Home' Trinidad and Tobago Guardian : April 24th 2015 Contents 5
Friday, April 24, 2015 • Issue 177
When David Thomas and Rachael Ren-
nie decided to start up their online com-
pany Market Movers in 2000, they
became pioneers, for they were one of the
first online businesses in the country.
"I used to work in the bank and that's
where the idea started because I used to
bring fresh chive and fish to sell to co-work-
ers, and people appreciated that because it
was one less thing for them to do on a Sat-
urday morning. So the idea to bring fresh
produce to offices is where the idea
started," said Thomas.
Initially Thomas worked with orders he
tallied on a spreadsheet. Rachael, who re-
cently returned from studying in the USA,
asked him to consider taking the business
online to escape the complications of paper-
work. At the time this was a relatively new
concept with most online businesses at the
time being fete photography sites and such.
"Taking the business online allowed us to
move away from the brick and mortar
model, so we didn't need to have an outlet,"
Agriculture wasn't a natural choice for
Thomas as he came from an academic
background (hence his former bank job).
However, after ten years there, the monot-
ony proved unbearable for him as he desired
a way to earn money while enjoying fewer
restrictions. So, as he was originally from
Las Cuevas, he decided to get himself a
boat and become a fisherman for no other
reason than it made sense to him at the
time...it didn't work out.
"I envisioned a freer lifestyle for myself.
Just the drive to Las Cuevas on an evening
to get fish, or visits to the garden and mar-
ket were things that made me feel more
comfortable than working at the bank. To
me it was doing something different every-
day and the constant change in scenery
that made it worthwhile and fulfilling to
me," added Thomas.
"There is a demand by fresh, low spray
produce in Trinidad. Our clientele consists of
more discerning buyers interested in natu-
rally produced food. So when selecting
fruits and vegetables we look for either no
spray, low spray or pesticide free. We don't
like to use the word organic because it's a
term used loosely here because there is
nothing in place to certify or regulate that
process. We push as much locally produced
stuff like fruits, vegetables, yoghurts,
cheese, free range eggs, full cream cow and
goat milk, so we try to keep things as fresh
and unprocessed as possible. That is our
Forming networks of farmers and manufac-
turers is key to the success of the business.
"We try to be involved in different groups
like Farmer's Market to align ourselves with
the right people. We're here to provide ac-
cess to the consumer and the producer. So
if a farmer has good produce and can't sell
in the market because people won't appreci-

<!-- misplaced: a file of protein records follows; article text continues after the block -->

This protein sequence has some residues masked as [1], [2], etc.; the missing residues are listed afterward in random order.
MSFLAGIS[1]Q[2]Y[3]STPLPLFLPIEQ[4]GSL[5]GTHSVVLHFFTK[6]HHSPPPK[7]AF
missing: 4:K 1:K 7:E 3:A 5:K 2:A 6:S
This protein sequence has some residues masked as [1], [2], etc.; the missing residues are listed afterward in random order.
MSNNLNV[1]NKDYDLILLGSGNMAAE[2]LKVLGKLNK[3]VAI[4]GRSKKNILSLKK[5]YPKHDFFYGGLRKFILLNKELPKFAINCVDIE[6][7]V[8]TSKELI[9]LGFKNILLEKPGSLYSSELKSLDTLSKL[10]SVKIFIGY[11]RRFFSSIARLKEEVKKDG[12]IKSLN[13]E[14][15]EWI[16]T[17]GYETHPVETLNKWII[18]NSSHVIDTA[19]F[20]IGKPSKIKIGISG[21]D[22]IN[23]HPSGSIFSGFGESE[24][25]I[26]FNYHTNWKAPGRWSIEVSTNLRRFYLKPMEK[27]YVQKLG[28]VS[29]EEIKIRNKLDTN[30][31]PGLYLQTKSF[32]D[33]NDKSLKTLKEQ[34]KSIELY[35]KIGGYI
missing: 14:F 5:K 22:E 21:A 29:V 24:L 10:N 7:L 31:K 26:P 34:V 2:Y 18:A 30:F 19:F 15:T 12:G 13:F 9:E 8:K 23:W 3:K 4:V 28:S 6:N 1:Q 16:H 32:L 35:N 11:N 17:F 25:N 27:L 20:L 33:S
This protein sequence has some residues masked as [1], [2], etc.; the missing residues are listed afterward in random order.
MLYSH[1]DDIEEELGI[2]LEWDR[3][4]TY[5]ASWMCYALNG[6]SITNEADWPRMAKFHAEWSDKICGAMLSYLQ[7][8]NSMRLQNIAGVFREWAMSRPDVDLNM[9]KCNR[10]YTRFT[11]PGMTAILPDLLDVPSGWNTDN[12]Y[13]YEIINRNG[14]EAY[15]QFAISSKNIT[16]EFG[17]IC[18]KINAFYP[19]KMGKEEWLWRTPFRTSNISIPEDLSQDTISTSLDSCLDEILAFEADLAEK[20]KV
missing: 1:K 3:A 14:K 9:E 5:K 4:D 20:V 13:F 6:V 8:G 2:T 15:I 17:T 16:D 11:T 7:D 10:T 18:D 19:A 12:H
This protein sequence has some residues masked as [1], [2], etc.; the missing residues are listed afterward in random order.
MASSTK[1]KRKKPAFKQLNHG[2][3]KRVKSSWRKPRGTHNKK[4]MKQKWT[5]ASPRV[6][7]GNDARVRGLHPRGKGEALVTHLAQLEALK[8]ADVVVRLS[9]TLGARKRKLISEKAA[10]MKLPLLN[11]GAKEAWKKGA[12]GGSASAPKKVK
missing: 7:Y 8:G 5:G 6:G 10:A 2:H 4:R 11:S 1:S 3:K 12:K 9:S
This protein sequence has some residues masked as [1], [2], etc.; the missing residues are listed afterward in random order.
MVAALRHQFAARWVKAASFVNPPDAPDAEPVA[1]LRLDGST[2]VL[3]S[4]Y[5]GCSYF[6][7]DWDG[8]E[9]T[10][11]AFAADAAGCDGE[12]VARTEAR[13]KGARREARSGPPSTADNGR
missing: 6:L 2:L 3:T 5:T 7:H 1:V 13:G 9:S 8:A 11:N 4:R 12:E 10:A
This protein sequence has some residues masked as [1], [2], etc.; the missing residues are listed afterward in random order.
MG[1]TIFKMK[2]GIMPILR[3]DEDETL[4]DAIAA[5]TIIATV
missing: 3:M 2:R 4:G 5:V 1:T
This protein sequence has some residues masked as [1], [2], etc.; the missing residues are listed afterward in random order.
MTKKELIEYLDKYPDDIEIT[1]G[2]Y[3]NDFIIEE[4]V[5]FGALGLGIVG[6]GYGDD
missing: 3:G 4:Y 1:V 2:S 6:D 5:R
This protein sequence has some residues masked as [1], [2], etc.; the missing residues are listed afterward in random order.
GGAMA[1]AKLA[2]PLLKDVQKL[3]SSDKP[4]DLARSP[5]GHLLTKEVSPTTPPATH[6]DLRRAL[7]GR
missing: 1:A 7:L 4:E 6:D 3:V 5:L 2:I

ate the quality of let's say, tomatoes that
they have, they know they can come to us
as we have access to a more discerning cus-
tomer who will be more appreciative of food
that was created with less chemicals. So
that's we are about."
"We are just about to launch a product.
We're doing frozen fruit, so that will be our
signature product. We're geared towards
the local and regional market and intend to
export local fruits like mangoes, paw-paw
etc. We intend to set ourselves apart with
not only the fruit but with our packaging
and presentation, so that's where we hope
to stand out.
"Plus, we work closely with greenhouse
farmers because they're stuck in a weird sit-
uation where they produce a superior prod-
uct but when they hit the general market
they get stuck with regular prices. These
peppers have a shelf life of up to three
weeks, not because it was over sprayed on
anything like that, they were simply allowed
to mature naturally in an environment free
Focusing on the business aspect of things
has taken Thomas and Rennie out of the
garden and off the road for at least for a
while. They now use driving services to get
the stuff out there. Though this has proven
to be hugely effective in terms of timeliness,
it has taken away the one on one relation-
ships that they once enjoyed with cus-
tomers, but they still make the time to
make follow up calls to ensure that every-
one is satisfied.
"At first we wanted grand things and
when we presented our business plan finan-
ciers went through it with a fine tooth comb
and brought it down to the start up basics.
Separating your needs from your wants is
crucial to success in starting and sustaining
a business. Start with satisfying the needs
of the customer first. It was something that
we learned and carried through since we
first started. Would you believe when we
first approached banks for financing, our
business idea seemed unfeasible, even
funny to them? The idea of selling produce
on the internet was laughable to them;
loans officers were actually laughing at us.
Now they're offering us overdrafts."
(Thomas's smile was priceless.)
• To find them, visit their website online at
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